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Left: The Medieval ring. Right: Tom Clark Credit: Hansons Auctioneers

Medieval Ring Depicting God Mars Will Earn Pensioner a Fortune

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A British pensioner, who has been a long-term metal detectorist, discovered that he had found a rare medieval ring depicting Roman god Mars forty years ago. He simply put the ring away and forgot about it, until he rediscovered it by accident.  He has now learned that the piece of jewelry is almost 700 years old and is believed to be worth a small fortune.

Hansons Auctioneers reports that Tom Clarke (81), a retired leather craftsman, has been an enthusiastic metal detectorist for almost half-a-century. During one session, in 1979, he was investigating some farmland near, Aylesbury, Buckinghamshire, in central England. He found an old ring but did not think that it looked anything special as it was somewhat misshapen and twisted. 

Tom had the ring, and a few other items he had found, appraised at a local museum at the time and was told that it had no value. The Daily Telegraph reports that the metal detectorist ‘‘was told they were all fairly modern’’ and not of much value.

Forgotten Treasure

Tom put the ring into a tin and placed it in a box in his mother’s house and forgot about it for many years.  According to the Daily Telegraph, he rediscovered the ring, in 2011 ‘‘while sorting through items from his mother's house after she passed away’’.  He examined the ring once again. Mr. Clark, by now a very experienced metal detectorist, thought that the item could have real historic value.

The metal detectorist estimated that it possibly dated back to medieval times. Fox News quotes the retiree as stating that “I knew straight away it was a seal ring dating back to around 1350’’.  This meant it comes from the period when the Black Death was devastating Europe and when England and France were engaged in the 100 Years War.

The stone is a green, semi-precious gem which has an image of the Roman god of war Mars holding a lance and a trophy. It is a seal ring and its image is just deep enough to hold ink.

The ring depicts Roman god Mars holding his lance (CC by SA 2.5)

The ring depicts Roman god Mars holding his lance (CC by SA 2.5)

Hiding the True Message

Tom had the shank of the ring mended and fortunately the head of the ring and its stone were in good condition. The metal detectorist then had the ring re-appraised.  He was told that it was of the highest quality gold and probably belonged to a member of the nobility in medieval times. Mr Clark’s hunch after he rediscovered the ring had been right.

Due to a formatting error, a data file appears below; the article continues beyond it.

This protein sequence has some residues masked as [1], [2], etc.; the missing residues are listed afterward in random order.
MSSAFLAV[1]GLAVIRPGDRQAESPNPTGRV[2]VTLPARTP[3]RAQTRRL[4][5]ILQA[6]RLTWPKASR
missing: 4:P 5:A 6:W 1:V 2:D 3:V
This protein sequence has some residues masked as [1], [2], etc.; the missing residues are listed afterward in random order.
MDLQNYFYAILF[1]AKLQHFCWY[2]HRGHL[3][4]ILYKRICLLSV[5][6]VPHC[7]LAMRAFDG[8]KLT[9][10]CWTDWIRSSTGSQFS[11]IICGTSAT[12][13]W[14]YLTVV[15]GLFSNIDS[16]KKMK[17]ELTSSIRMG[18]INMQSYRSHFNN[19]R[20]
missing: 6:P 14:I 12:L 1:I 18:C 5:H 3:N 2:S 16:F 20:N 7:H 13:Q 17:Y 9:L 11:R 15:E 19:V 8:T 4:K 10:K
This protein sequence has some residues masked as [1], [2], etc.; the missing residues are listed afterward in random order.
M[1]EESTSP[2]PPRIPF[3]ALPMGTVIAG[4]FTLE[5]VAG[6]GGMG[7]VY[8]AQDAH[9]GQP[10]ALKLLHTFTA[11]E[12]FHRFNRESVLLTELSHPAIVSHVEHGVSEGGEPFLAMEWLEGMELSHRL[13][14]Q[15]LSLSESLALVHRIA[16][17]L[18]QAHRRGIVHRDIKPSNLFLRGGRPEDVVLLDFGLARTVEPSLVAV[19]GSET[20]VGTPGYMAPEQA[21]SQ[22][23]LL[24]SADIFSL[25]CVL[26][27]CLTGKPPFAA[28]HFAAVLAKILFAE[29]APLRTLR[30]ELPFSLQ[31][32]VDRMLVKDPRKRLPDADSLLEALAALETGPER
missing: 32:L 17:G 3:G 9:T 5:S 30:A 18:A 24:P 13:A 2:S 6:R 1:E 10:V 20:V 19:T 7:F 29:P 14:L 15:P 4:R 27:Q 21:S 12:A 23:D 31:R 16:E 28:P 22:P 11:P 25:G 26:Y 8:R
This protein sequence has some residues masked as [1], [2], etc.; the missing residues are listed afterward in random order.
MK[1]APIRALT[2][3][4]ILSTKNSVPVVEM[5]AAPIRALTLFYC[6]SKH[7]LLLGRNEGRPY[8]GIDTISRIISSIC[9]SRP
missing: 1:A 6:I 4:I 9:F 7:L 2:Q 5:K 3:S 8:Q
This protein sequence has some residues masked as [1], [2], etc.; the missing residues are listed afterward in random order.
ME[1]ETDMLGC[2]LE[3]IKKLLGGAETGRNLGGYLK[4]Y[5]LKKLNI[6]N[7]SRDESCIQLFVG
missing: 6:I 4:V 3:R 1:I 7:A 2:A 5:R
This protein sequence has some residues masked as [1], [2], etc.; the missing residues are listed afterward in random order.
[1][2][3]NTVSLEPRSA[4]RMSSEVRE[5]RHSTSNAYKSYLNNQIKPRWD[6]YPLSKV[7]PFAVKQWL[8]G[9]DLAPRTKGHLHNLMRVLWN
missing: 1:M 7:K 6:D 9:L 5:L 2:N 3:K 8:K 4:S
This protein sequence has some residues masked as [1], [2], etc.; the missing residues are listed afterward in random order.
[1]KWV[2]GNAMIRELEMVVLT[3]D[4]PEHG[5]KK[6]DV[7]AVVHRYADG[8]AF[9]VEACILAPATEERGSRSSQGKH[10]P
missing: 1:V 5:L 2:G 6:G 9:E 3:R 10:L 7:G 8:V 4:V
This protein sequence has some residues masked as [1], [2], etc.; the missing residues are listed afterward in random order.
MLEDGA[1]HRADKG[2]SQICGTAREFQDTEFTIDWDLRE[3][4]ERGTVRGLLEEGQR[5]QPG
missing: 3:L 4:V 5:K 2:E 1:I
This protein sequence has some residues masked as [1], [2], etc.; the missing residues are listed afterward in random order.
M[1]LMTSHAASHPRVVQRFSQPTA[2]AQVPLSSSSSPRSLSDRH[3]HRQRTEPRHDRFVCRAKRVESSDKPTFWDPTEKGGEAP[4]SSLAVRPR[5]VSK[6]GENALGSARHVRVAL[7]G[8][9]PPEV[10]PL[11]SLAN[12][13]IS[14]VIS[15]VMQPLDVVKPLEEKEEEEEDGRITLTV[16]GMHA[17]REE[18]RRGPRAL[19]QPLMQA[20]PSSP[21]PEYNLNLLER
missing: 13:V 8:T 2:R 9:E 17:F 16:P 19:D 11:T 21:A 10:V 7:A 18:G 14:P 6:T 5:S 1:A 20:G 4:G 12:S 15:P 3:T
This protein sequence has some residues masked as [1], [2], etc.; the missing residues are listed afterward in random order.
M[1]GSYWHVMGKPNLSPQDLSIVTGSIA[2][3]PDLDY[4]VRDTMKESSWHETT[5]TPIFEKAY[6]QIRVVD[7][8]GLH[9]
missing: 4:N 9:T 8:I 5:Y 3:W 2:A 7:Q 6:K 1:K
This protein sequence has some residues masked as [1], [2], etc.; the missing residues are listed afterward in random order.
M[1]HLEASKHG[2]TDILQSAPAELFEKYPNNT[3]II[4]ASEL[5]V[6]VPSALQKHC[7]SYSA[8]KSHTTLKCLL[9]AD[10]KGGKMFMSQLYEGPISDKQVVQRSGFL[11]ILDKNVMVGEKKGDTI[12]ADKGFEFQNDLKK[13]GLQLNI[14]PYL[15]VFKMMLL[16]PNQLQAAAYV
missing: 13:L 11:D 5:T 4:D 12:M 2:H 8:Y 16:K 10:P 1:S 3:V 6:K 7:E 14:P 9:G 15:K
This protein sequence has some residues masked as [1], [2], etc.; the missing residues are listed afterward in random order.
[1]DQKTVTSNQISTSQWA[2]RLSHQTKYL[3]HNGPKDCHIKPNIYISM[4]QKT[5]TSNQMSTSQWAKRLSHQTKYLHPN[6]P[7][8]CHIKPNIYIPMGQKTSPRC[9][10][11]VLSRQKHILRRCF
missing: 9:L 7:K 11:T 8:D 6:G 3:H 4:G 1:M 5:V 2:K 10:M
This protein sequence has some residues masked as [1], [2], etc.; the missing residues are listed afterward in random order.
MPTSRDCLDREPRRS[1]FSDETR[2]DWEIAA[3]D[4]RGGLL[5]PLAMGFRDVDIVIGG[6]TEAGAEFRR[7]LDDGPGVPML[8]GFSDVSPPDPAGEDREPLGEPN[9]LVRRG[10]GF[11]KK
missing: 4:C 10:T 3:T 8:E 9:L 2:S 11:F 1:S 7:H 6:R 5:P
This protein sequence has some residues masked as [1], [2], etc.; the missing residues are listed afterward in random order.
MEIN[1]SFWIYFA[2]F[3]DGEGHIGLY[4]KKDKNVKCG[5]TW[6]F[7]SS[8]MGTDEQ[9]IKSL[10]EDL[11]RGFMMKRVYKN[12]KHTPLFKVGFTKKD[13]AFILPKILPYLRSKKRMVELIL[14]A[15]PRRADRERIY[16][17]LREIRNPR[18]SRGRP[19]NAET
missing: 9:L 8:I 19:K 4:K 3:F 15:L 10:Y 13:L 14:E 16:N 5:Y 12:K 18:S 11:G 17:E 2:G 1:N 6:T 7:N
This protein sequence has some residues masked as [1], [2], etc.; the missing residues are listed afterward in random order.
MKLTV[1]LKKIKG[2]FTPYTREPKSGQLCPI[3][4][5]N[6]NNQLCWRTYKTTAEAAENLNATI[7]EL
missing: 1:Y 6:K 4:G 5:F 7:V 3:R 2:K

The ring has an inscription in Latin, NVNCIE.VERA.TEGO, which translates to “I hide the true message’’ reports the Daily Mirror. The exact meaning of the inscription is unknown. Mark Becher, an expert at Hansons Auctioneers in the UK, speculated that the words “could relate to the role of a seal ring in securing correspondence”.

Buried Treasure

This is not the first time that an amateur treasure hunter has earned a small fortune by stumbling across a medieval ring. In 2018, a young man unearthed an engraved 20-carot gold ring dating to the medieval period in a farmer’s field in Yorkshire, England.

The ring, also auctioned by Hansons Auctioneers, was a 15 th century bishop’s ring featuring St George, the Patron Saint of England. The ring sold at auction for £7,100 ($8,800).

The ring, engraved with St George, was found in a field near in Yorkshire. Source: Hansons Auctioneers

The ring, engraved with St George, was found in a field near in Yorkshire. Source: Hansons Auctioneers

Mr. Clark is intrigued by the ring and would love to know who owned it and how it ended up in a farmers’ field.

The ring is set to be auctioned shortly by Hansons Auctioneers. The auctioneers believe that Mr. Clark found a really important and unique piece of medieval jewelry.  The 670-year-old ring is expected to fetch between £8,500 ($10,000 dollars) and £10,000 ($12,200). The remarkable discovery shows that it is worth getting a second opinion when it comes to unearthed discoveries.

Top image: Left: The Medieval ring. Right: Tom Clark Credit: Hansons Auctioneers

By Ed Whelan



Mars was never considered a God along with the other planets.
They are rulers or lords but never ever considered Gods.

Christianity considers the Sun of God but misspells it.

Ed Whelan's picture


My name is Edward Whelan and I graduated with a PhD in history in 2008. Between 2010-2012 I worked in the Limerick City Archives. I have written a book and several peer reviewed journal articles. At present I am a... Read More

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